White House Promises To Veto Yet Another FCC-Limiting Bill If It Passes

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It may seem like Congress never gets anything done, but sometimes they really do! Case in point: a bill, sponsored by lawmakers who are still angry about the FCC’s net neutrality ruling last year, has managed to come out of committee and is scheduled for a House vote. And should the House and Senate both vote on that bill, it will go to the White House… where the president’s top advisors recommend it promptly be vetoed.

The bill, formally called the No Rate Regulation of Broadband Internet Access Act (HR 2666), cleared committee in March — and the D.C. rumor mill has it that there will be a floor vote on it coming soon, perhaps even this week.

So why this bill?

This all goes straight back to the political posturing and shenanigans that have hounded the FCC’s net neutrality ruling from the first moment they had to start the process. The commission adopted the order in Feb. 2015, but even then that just kicked off the lawsuits, even while the ISPs just basically carried on apace.

Every one of the many times FCC chair Tom Wheeler has been called on to explain himself to Congress, he has said the same thing: The FCC has zero interest in imposing rate regulation on ISPs; the commission specifically forbore from (i.e. promised not to) including rate regulation in the Open Internet Rule; and should any future commissioners wish to change that, it would take an entire new rulemaking process, complete with public comment, to make that happen.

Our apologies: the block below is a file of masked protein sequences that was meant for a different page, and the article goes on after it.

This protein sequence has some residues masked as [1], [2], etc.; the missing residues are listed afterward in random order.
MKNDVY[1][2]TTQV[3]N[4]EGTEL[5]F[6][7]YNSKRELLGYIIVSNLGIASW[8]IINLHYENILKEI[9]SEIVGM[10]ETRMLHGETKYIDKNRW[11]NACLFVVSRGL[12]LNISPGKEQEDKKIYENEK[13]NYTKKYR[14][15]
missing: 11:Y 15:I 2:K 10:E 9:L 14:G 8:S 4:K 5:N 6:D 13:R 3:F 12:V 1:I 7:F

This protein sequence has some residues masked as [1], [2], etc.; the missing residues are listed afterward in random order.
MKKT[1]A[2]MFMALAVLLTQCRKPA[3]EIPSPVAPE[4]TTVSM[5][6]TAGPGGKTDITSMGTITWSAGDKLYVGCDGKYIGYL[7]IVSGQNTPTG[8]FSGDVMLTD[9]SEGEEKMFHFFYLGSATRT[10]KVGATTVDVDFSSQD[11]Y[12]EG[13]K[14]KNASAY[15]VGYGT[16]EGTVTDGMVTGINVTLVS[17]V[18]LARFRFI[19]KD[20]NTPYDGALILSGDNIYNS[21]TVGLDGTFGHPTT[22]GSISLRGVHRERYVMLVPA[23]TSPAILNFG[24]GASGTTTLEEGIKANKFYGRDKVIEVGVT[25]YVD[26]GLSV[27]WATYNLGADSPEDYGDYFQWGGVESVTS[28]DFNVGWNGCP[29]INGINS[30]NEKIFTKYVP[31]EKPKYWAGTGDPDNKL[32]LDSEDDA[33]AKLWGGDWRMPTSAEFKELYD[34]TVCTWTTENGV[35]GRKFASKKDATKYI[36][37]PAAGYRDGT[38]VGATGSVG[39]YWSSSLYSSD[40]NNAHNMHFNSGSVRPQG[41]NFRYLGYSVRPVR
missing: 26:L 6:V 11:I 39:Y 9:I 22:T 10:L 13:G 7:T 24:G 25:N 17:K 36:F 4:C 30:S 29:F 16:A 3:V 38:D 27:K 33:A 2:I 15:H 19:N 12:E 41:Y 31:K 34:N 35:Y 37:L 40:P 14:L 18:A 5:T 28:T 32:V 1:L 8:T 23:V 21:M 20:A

Congress, however, for reasons of its own, is disinclined to take Wheeler at his word, and that’s where this bill comes in. The Act would codify Wheeler’s forbearance into law pretty explicitly: “The Federal Communications Commission may not regulate the rates charged for broadband Internet access service,” it reads.

However, while the bill carves out exceptions for universal service, peering, and “roaming” charges, it also states that, “The term regulation or regulate means, with respect to a rate, the use by the Commission of rulemaking or enforcement authority to establish, declare, or review the reasonableness of such rate.” Meaning, yes, the FCC would be barred from investigating consumer complaints about exorbitant fees or charges.

That’s basically where the Administration draws the line. The official statement from the Executive office says that HR 2666, “is overly broad and extends far beyond codifying the FCC’s forbearance from applying provisions of the Communications Act related to tariffs, rate approval, or other forms of utility regulation.”

The statement continues, “Even as amended, [the bill] would restrict the FCC’s ability to take enforcement actions to protect consumers on issues where the FCC has received numerous consumer complaints. The bill also would hamstring the FCC’s public interest authority to review transactions. H.R. 2666 also could limit the Commission’s ability to address new practices and adapt its rules for a dynamic, fast-changing online marketplace.”

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